By Steve Kim and Ray Florio
What in the world is happening to grocery prices this year? They have been falling in 2016, mostly in perimeter categories and among private label brands. There have even been reports of eggs as low as $0.99 per dozen, regular price, at some Aldi stores. We are also seeing a significant uptick in commodity surplus in the marketplace. And several big retailers have been cutting prices in key categories to regain store traffic. All of this deflation has put tremendous pressure on retailers, with many revising their full year earnings outlook.
If you are a CPG manufacturer, what’s your next move during this tumultuous time? It starts with understanding your brand’s pricing power. With that knowledge, you can leverage it to drive incremental growth. So what is pricing power? Power comes from your ability to predict consumer demand, and managing price and trade activities effectively. This applies not only to your products, but also to competitive and substitute products.
For example, a shopper that sees a price decrease for a granola bar they’ve never tried before, may choose to buy it over their usual choice. Having the ability to comprehensively predict how price impacts consumer behavior is what your pricing power is all about. So how do you get that insight?
You can enhance your brand’s pricing power by taking advantage of the three levers of price responsiveness. IRI Strategic Analytics has modeled granular price elasticities for all scanned CPG products. Through this database, IRI has identified several major levers manufacturers can pull to influence price responsiveness across their product portfolio, and to fine-tune pricing to maximize impact. And the biggest lever is promotion activity…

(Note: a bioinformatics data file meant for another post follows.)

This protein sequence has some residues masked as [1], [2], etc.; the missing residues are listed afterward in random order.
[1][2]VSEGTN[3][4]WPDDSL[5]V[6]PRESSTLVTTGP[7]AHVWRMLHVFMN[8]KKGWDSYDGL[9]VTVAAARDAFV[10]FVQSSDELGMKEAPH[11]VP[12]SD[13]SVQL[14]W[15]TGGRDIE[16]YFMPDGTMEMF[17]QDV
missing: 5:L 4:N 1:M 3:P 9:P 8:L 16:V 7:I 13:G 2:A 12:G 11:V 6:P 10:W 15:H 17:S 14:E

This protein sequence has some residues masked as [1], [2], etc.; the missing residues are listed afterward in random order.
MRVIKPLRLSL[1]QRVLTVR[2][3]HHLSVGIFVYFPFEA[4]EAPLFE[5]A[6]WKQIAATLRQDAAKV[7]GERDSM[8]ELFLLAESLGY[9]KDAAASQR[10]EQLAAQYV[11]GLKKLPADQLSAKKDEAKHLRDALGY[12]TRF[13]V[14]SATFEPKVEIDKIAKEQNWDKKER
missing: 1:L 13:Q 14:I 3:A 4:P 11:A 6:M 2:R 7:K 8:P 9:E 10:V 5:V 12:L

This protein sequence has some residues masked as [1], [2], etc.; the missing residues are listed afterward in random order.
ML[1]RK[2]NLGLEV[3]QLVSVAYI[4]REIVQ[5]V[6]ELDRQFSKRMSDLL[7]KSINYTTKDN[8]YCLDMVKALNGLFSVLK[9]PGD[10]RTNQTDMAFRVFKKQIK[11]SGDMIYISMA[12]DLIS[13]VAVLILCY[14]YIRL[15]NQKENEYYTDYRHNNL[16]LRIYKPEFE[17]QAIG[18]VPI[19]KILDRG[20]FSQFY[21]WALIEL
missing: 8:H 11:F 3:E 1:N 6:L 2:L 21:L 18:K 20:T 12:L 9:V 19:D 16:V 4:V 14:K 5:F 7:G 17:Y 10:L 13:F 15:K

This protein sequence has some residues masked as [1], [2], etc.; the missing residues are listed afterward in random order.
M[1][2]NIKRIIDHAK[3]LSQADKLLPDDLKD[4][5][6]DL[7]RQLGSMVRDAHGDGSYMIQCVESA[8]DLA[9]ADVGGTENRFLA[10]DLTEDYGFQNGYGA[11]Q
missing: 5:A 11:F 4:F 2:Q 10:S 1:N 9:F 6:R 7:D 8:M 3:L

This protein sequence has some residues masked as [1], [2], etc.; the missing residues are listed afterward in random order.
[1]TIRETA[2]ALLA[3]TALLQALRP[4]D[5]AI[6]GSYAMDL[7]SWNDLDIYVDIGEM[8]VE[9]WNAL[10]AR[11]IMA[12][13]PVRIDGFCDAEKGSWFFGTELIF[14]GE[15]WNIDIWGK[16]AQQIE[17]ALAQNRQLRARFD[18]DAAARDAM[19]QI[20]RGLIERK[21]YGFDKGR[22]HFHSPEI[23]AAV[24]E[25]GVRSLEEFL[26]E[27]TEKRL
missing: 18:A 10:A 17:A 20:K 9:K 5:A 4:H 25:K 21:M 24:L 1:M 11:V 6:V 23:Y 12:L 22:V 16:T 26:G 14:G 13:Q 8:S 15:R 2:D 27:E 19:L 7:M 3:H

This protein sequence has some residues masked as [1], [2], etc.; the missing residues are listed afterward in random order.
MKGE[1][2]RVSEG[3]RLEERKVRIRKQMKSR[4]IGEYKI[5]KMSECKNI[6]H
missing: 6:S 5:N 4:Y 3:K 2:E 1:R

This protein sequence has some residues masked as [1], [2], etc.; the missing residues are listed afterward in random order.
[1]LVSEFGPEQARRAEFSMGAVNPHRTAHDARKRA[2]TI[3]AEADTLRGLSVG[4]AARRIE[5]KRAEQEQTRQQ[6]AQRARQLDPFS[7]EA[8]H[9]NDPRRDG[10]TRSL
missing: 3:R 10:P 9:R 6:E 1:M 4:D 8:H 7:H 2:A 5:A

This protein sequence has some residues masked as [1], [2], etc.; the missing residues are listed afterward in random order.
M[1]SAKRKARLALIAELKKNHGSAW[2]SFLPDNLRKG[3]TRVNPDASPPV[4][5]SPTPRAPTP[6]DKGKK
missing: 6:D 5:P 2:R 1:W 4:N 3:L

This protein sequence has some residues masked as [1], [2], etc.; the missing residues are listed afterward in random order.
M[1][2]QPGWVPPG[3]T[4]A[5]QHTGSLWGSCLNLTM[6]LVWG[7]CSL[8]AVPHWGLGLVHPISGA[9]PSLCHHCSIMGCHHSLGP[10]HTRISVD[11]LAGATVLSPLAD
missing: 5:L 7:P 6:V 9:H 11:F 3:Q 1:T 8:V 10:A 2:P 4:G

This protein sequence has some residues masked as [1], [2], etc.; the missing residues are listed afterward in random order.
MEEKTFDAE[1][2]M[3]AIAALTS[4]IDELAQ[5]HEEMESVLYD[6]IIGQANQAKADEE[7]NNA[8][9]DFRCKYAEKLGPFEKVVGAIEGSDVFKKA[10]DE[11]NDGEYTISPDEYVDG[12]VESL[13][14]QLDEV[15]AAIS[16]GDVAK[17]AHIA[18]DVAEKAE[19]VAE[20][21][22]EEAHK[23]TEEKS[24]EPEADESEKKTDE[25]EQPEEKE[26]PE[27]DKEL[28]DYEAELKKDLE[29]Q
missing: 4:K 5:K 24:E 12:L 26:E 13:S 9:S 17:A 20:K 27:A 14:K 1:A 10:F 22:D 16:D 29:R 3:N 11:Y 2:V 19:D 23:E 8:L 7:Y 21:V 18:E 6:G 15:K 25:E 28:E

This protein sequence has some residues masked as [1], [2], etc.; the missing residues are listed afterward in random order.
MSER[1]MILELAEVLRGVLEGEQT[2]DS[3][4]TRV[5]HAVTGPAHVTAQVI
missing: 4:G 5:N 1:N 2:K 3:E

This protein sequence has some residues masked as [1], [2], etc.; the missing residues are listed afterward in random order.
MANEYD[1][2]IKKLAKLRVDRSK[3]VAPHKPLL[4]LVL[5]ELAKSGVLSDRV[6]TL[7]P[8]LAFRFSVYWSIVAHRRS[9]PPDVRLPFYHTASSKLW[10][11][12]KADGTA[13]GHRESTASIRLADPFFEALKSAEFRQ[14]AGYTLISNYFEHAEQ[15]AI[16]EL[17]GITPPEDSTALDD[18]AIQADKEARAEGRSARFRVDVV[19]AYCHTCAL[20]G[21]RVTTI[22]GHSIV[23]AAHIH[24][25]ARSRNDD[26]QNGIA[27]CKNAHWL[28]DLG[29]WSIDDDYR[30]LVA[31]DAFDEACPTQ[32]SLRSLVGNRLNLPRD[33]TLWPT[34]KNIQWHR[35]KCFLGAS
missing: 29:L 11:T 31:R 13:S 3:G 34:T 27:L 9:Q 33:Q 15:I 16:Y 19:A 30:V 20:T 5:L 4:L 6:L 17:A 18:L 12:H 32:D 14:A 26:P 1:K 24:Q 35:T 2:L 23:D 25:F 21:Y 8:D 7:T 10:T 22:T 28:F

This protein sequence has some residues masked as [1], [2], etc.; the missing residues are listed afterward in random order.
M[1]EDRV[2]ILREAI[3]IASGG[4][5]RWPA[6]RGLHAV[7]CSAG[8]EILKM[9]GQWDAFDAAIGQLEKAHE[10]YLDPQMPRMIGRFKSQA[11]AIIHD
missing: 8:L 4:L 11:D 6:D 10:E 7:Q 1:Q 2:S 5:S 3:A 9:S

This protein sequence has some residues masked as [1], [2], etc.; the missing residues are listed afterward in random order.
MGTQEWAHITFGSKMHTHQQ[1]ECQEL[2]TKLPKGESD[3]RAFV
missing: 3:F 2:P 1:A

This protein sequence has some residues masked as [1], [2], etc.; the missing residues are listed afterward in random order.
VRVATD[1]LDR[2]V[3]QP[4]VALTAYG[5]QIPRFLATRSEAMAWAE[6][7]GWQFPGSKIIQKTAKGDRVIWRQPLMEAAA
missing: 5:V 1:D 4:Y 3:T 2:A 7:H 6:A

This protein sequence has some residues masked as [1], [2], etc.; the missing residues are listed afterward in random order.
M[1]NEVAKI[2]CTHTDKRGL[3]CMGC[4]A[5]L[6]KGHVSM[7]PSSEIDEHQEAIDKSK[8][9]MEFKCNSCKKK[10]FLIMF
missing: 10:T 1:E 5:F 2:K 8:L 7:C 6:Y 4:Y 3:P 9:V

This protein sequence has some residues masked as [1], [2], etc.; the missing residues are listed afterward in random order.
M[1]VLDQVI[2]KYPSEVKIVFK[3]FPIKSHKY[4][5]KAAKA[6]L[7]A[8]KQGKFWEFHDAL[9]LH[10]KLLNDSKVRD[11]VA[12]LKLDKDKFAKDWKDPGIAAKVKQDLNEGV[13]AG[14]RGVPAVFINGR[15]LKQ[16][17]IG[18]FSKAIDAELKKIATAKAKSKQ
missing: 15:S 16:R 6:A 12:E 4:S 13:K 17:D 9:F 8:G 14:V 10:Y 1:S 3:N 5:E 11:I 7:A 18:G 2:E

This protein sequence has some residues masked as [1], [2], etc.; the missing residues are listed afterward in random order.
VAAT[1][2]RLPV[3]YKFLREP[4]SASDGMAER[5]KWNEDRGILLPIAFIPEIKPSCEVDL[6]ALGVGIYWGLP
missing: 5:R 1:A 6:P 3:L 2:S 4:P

Promotion returns are declining across the majority of categories. Frequent, predictable promotions in grocery are driving fewer incremental sales and subsidizing more purchases that would have happened without the deal. In fact, brands with heavy promotional activity exhibit significantly higher promotion price sensitivity than those with lower levels of investment.
These same brands also exhibit similarly high everyday shelf price sensitivity. Frequent promotions are eroding the reference price that comparison shoppers use when finding the best deal. Categories with longer purchase cycles or that serve as attachments to main basket drivers, like cooking ingredients categories, see significantly lower response. This also plays out across the brand level, where more heavily promoted brands within the categories also display higher levels of sensitivity.
As grocery chains look to new means of regaining food and beverage sales share, some have opted to shift from hi-lo promotions to an everyday low pricing model. For brands that relied heavily on promotions, the high level of everyday sensitivity means that it is vital to establish proper shelf price versus the competition.
IRI Strategic Analytics’ elasticity database provides the granular visibility into relative sensitivities across entire categories. This allows you to make the price adjustments that will encourage consumer purchasing, without giving up margin. So call or email your IRI contact to find out more about this valuable database to see how your products stack up.